Giving youth pastors the tools they need to make and shape disciples.

De-convoluting Discipleship

3 · 05 · 23

Are numbers in youth ministry important? Yes. Are they the only metric we should be looking at to determine whether our youth ministry is successful? No. Then why do youth ministries, still, seem to be hyper focused on how many kids come to youth versus how man kids are following Jesus?

Let’s be honest, numbers obsession is not driven by youth pastors, they’re driven by pastors and boards who spend time crunching numbers to ensure the church is solvent. On the other hand, if a lot of youth pastors had their way, they wouldn’t pay attention to the numbers at all, they’d be happy with ten kids showing up every week. On the other hand, there’s a lot of youth pastors who would want full room for the sake of ego, because numbers equal affirmation.

There has to be a median between “go into the highways and the hedges and compel them to come in” and “us four no more”

My concern is that churches have adopted the same metrics of likes, viewer counts and shares that the world uses to gauge success and that certainly will convolute discipleship. My concern is that that questions about making disciples has become secondary to how well the church’s Tik Tok account is doing.

Science writer, K.C. Cole used a new word, to me anyway, in an article she wrote called The End of Grading, the word is deconvolute and she uses it in relationship to how being hyper focused on measurements actually gets in the way of what you’re truly trying to find out, she says

The true cost, however, is more than irritation. Misunderstanding measurement misunderstands understanding itself. The ubiquitous, incessant surveying smothers knowledge with noise, drowns out the information we actually need for finding out how things work, what’s going on, what we’re doing, what actually matters. 

She offers an example of by quoting the CEO of the Mattel toy company,

The CEO of Mattel blamed a financial slump on creative doldrums he attributed to “a fixation on the numbers. The company was being driven by spreadsheets and checklists … We weren’t really asking ourselves, ‘Are we making good toys?’”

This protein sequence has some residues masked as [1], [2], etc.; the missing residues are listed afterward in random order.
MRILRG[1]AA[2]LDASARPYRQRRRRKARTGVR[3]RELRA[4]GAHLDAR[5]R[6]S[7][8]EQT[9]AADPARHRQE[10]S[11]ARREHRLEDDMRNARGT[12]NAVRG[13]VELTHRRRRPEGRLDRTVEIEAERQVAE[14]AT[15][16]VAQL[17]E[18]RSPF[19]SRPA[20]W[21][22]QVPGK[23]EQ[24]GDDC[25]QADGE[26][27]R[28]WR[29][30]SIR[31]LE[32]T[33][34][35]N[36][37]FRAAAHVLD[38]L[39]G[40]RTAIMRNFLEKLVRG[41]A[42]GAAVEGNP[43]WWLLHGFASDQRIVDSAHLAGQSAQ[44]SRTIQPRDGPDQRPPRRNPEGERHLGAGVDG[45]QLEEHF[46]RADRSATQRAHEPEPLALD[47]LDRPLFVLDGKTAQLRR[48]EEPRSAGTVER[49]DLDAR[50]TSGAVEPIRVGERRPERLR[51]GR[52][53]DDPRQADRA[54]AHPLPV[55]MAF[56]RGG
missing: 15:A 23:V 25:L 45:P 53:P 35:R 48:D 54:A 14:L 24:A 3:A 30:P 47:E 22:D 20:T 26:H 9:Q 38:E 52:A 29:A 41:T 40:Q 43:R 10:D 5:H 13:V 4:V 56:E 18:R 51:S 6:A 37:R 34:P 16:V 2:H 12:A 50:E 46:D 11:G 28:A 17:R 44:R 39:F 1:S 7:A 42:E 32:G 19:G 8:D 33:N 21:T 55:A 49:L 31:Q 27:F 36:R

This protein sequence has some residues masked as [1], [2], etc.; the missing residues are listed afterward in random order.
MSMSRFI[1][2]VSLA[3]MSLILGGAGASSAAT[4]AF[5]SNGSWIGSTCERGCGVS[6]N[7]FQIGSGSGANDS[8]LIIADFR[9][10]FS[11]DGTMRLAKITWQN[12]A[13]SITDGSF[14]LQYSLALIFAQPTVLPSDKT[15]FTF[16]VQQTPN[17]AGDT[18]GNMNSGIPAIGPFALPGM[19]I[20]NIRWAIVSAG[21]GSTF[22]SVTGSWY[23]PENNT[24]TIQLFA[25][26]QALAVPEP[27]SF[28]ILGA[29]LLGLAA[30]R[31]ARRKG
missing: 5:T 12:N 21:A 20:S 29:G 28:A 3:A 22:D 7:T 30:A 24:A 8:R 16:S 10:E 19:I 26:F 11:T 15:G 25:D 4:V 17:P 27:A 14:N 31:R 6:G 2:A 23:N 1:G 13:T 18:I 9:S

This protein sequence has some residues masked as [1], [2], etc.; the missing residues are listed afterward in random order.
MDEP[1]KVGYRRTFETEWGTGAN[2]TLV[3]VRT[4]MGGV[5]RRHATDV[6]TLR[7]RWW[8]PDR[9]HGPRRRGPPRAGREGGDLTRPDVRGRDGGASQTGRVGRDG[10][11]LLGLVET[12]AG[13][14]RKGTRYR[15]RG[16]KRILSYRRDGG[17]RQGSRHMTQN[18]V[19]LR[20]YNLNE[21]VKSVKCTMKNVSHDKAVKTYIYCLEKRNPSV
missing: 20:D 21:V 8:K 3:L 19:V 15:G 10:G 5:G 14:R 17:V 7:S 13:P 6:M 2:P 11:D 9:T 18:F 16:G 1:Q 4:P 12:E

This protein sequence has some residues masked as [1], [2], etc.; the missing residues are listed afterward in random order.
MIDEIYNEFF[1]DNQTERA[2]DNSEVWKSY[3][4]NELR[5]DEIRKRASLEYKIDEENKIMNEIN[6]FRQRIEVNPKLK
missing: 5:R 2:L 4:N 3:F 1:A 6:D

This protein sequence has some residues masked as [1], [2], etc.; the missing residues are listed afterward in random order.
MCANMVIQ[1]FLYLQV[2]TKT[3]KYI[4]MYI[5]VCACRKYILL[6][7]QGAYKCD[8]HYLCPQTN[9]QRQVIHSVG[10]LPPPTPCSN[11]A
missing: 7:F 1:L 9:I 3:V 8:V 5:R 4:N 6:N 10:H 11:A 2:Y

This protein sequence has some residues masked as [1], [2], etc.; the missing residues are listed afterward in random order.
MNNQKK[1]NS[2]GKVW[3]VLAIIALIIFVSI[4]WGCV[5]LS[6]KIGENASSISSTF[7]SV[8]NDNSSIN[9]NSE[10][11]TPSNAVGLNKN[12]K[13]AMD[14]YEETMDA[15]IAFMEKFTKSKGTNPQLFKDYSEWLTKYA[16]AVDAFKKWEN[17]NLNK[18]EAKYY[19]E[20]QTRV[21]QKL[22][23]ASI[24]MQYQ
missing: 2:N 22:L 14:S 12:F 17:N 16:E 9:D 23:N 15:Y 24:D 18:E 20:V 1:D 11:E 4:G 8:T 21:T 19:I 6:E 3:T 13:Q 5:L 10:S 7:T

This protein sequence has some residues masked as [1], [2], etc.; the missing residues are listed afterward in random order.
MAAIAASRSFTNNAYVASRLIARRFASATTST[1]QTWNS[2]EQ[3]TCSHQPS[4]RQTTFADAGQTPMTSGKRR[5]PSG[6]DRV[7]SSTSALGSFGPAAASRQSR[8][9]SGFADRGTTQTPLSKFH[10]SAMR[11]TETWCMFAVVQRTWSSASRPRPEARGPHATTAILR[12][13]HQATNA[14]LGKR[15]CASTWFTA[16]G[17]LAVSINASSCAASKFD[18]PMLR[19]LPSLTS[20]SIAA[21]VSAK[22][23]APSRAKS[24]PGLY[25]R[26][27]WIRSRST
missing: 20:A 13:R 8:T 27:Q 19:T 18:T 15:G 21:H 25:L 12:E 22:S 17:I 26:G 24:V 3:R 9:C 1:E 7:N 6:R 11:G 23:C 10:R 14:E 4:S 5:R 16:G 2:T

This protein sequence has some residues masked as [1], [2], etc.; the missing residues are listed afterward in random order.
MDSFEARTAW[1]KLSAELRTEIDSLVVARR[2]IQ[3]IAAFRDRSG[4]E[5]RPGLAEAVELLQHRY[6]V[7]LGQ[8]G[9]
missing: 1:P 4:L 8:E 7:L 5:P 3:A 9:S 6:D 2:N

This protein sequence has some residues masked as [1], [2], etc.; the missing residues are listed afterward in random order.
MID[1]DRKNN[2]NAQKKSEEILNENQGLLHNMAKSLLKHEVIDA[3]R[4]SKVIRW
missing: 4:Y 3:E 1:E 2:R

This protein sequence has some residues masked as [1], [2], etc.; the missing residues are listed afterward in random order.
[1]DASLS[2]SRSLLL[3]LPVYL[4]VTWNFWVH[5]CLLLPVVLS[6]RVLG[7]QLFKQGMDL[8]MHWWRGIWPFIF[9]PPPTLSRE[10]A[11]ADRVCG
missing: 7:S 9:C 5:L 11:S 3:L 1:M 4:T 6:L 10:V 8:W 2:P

Slow clap. If you missed the comparison, allow me to rephrase this as if a pastor were saying it,

“We were so fixated on numbers, whether everyone was happy and if we were in line with the latest polls we forgot to ask ourselves, are we even taking up the call to make disciples”

‘Are you saying we should throw away all data and measurement when it comes to youth ministry, Paul?” Of course not. The bible gives us clear standards and measurements when it comes discipleship.

In my book, The Disciple Project, I offer five scriptural measurements for those who would call themselves followers of Christ, and they’re straight from the mouth of Jesus,

Core Value: Love
“A new command I give you: Love one another. As I have loved you, so you must
love one another. By this everyone will know that you are my disciples, if you love one
another.” John 13:34,35
Praxis: Measured through Sacrifice

Core Value: Humility
“In the same way, those of you who do not give up everything you have
cannot be my disciples.” Luke 14:33
Praxis: Measured through Surrender

Core Value: Holiness
Then Jesus said to his disciples, “Whoever wants to be my disciple must
deny themselves and take up their cross and follow me. Matthew 16:24
Praxis: Measured through Separation

Core Value: Persistence
To the Jews who had believed him, Jesus said, “If you hold to my teaching,
you are really my disciples. John 8:31
Praxis: Measured through Study

Core Value: Progress
This is to my Father’s glory, that you bear much fruit, showing yourselves
to be my disciples. John 15:8
Praxis: Practice (Habits)


So, yes, by all means let’s measure but let us measure correctly, measure scripturally. Let’s not let the essence of relational discipleship be convoluted by hyper focusing on the measuring tools, digital or otherwise.

You have kids showing up every week, who are not numbers. They are real kids with real problems that need real solutions. They’re not one of a hundred or one of ten, they are one of one, unique and worthy of your time and attention and deserving of a biblical call to follow Christ.

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